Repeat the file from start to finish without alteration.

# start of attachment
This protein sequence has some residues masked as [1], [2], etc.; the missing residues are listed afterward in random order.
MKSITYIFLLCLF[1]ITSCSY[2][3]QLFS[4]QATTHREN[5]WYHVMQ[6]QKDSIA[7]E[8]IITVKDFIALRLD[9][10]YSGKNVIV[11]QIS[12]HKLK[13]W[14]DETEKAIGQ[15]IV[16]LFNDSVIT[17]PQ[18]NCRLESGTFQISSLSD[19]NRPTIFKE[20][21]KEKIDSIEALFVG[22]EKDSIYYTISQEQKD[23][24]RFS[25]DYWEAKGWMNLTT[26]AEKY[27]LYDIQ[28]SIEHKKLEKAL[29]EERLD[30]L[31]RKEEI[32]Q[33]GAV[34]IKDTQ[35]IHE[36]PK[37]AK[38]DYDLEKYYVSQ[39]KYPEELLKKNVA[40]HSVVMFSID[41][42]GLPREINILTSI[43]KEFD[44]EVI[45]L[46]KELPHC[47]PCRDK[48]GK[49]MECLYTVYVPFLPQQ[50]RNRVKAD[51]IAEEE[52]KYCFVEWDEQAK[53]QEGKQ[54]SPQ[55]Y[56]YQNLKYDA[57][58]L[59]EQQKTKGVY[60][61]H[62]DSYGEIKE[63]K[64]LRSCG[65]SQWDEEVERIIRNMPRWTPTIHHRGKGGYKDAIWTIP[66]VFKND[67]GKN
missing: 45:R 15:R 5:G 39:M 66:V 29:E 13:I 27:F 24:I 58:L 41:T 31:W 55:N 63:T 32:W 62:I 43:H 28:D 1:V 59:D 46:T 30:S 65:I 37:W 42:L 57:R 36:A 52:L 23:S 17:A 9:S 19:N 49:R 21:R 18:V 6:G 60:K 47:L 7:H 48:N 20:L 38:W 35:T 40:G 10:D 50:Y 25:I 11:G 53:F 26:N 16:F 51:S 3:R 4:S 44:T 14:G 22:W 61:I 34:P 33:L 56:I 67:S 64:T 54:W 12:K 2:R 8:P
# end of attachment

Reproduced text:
This protein sequence has some residues masked as [1], [2], etc.; the missing residues are listed afterward in random order.
MKSITYIFLLCLF[1]ITSCSY[2][3]QLFS[4]QATTHREN[5]WYHVMQ[6]QKDSIA[7]E[8]IITVKDFIALRLD[9][10]YSGKNVIV[11]QIS[12]HKLK[13]W[14]DETEKAIGQ[15]IV[16]LFNDSVIT[17]PQ[18]NCRLESGTFQISSLSD[19]NRPTIFKE[20][21]KEKIDSIEALFVG[22]EKDSIYYTISQEQKD[23][24]RFS[25]DYWEAKGWMNLTT[26]AEKY[27]LYDIQ[28]SIEHKKLEKAL[29]EERLD[30]L[31]RKEEI[32]Q[33]GAV[34]IKDTQ[35]IHE[36]PK[37]AK[38]DYDLEKYYVSQ[39]KYPEELLKKNVA[40]HSVVMFSID[41][42]GLPREINILTSI[43]KEFD[44]EVI[45]L[46]KELPHC[47]PCRDK[48]GK[49]MECLYTVYVPFLPQQ[50]RNRVKAD[51]IAEEE[52]KYCFVEWDEQAK[53]QEGKQ[54]SPQ[55]Y[56]YQNLKYDA[57][58]L[59]EQQKTKGVY[60][61]H[62]DSYGEIKE[63]K[64]LRSCG[65]SQWDEEVERIIRNMPRWTPTIHHRGKGGYKDAIWTIP[66]VFKND[67]GKN
missing: 45:R 15:R 5:G 39:M 66:V 29:E 13:I 27:F 24:I 58:L 41:T 31:W 55:N 63:T 32:W 62:I 43:H 28:D 1:V 59:D 46:T 30:S 65:I 37:W 42:L 57:R 36:A 52:L 23:S 17:A 9:S 19:N 49:R 21:R 18:V 6:G 60:K 47:L 7:H 48:N 20:L 38:W 35:T 40:G 10:D 50:Y 25:I 11:G 53:F 26:N 16:F 51:S 3:R 4:S 44:T 14:G 22:W 61:I 34:P 33:L 56:I 67:S 64:T 54:W 12:K 2:R 8:P